Angry enough to go to war?

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On Monday evening, I went to see 1917 a new film about the horrors of the First World War.  The images on the screen brought home, again, the illogical nature of warfare as a means of settling disputes, yet it keeps on happening. Conflict is as old as humanity. Families fight, political parties fight, nations go to war!

Ever had a “difference of opinion” with someone that escalated beyond annoyance into a prolonged fight?  It shades life a kind of gray, steals joy, and makes one weary, doesn’t it? Yesterday I found myself with a broken heart as I remembered a friend who, for his own reasons, severed our long-time relationship, deciding apparently that what divided us was greater than what we shared for 10 years. I longed to sit and ask him if the issue actually demanded ending a friendship that brought so much joy to both of us in the past?

My reading in Matthew today included this challenging sentence – “God blesses those who work for peace, for they will be called the children of God.” (Matthew 5:9, NLT)
It is true that we will  find things over which we differ – some of real consequence. If we are passionate about the issue, finding a way forward can seem an impossibility. Differences often escalate into an argument.  Arguments turn into attacks, attacks end relationships.   Couples who were once deeply in love find themselves in a lawyer’s office planning a divorce. Christians who were allies for the Kingdom of Christ  no longer even speak. Neighbors move away, never speaking again.  Nations raise armies for war.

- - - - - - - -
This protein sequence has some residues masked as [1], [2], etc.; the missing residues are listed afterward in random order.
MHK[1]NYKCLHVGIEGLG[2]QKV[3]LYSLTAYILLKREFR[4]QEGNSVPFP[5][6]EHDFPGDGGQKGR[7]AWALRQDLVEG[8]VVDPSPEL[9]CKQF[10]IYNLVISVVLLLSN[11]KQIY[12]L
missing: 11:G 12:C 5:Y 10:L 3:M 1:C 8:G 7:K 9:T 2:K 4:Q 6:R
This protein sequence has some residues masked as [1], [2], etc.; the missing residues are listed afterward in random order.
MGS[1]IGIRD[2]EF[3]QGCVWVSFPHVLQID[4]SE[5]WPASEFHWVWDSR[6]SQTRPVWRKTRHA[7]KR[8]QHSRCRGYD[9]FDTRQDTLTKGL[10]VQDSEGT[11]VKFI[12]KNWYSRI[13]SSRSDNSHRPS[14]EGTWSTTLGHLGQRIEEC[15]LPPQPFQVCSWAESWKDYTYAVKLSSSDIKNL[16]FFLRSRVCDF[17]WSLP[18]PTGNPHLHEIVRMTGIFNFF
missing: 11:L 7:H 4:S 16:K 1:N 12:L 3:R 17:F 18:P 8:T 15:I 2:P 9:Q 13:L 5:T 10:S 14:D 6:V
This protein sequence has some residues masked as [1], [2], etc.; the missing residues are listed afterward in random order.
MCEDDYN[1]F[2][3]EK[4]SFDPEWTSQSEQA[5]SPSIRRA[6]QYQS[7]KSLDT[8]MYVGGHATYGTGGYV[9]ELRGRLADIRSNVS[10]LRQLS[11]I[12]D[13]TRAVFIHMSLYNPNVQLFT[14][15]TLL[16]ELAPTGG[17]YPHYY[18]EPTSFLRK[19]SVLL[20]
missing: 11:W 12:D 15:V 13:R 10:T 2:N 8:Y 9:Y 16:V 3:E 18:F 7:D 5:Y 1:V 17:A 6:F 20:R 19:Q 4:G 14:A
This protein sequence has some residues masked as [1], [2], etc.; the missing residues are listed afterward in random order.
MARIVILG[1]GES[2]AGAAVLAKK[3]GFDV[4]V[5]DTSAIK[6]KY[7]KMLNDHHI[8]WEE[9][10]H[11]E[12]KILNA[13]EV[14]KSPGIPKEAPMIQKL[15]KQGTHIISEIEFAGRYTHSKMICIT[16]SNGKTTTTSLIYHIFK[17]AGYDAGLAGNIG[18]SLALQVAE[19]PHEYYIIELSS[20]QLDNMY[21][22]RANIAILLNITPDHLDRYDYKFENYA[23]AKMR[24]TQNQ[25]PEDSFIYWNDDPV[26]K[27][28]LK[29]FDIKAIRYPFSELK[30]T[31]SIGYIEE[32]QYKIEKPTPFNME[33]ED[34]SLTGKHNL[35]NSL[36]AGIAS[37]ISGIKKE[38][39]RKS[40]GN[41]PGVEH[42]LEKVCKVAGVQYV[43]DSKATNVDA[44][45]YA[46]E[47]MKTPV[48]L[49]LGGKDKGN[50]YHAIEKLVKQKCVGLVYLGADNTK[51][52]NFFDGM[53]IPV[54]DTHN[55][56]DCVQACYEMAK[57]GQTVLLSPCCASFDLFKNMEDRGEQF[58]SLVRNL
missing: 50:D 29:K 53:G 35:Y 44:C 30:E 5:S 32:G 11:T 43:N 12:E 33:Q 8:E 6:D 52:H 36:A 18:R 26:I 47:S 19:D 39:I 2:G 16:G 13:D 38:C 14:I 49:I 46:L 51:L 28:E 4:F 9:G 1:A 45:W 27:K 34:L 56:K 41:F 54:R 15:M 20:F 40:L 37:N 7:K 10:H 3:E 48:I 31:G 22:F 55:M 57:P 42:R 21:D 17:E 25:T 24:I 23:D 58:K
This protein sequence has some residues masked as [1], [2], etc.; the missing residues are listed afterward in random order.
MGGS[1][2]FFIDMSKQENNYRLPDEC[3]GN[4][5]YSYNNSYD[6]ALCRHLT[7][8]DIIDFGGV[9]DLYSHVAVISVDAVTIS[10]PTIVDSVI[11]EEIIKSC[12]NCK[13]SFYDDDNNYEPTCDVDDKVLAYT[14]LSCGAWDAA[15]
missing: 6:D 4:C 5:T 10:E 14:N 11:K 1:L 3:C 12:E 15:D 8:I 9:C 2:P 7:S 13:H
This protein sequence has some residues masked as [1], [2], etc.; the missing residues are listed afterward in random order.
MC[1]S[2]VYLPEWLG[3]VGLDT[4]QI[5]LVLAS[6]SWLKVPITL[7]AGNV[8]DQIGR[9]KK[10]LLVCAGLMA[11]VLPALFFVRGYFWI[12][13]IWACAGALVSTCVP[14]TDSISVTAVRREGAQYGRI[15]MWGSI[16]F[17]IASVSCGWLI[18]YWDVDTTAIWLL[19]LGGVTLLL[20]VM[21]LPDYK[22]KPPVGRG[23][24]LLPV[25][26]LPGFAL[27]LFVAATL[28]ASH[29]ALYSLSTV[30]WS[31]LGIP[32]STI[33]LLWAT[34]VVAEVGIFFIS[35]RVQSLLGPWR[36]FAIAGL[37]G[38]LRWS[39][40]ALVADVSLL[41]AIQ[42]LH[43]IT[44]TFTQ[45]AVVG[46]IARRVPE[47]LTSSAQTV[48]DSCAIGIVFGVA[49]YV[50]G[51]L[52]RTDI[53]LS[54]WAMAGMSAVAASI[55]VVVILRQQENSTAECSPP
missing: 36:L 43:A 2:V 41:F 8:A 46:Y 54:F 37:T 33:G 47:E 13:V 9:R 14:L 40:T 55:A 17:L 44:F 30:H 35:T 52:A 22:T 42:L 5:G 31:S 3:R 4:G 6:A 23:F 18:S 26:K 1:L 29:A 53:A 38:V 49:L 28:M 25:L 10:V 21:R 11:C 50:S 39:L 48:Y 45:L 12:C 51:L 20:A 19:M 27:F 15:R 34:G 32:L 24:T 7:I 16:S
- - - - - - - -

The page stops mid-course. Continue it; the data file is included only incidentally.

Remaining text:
When the war is over, when reason has returned, often we wonder, “how did it come to this?”

Let’s back up for a moment. Too many times the things over which we fight are not really about principles or even convictions. We get angry because someone steps on our toes. For the Christian, the real failure is not having different ideas, but refusing to work at understanding and reconciliation. Followers of Christ are called to resolve conflict, to seek peace.   We approach those inevitable disagreements differently. Most of the time, there is some exercise of power that is used to make the other guy see things ‘my way.’  But, the Kingdom of God never advances on the strength of guns or fists or even bellicose words!

Scripture directs us to approach others, even those with whom we differ, this way: “Be humble and gentle. Be patient with each other, making allowance for each other’s faults because of your love. Always keep yourselves united in the Holy Spirit, and bind yourselves together with peace. We are all one body, we have the same Spirit, and we have all been called to the same glorious future.” (Ephesians 4:1-4, NLT) What a practical passage, but full of challenging concepts: humility, gentleness, patience, tolerance!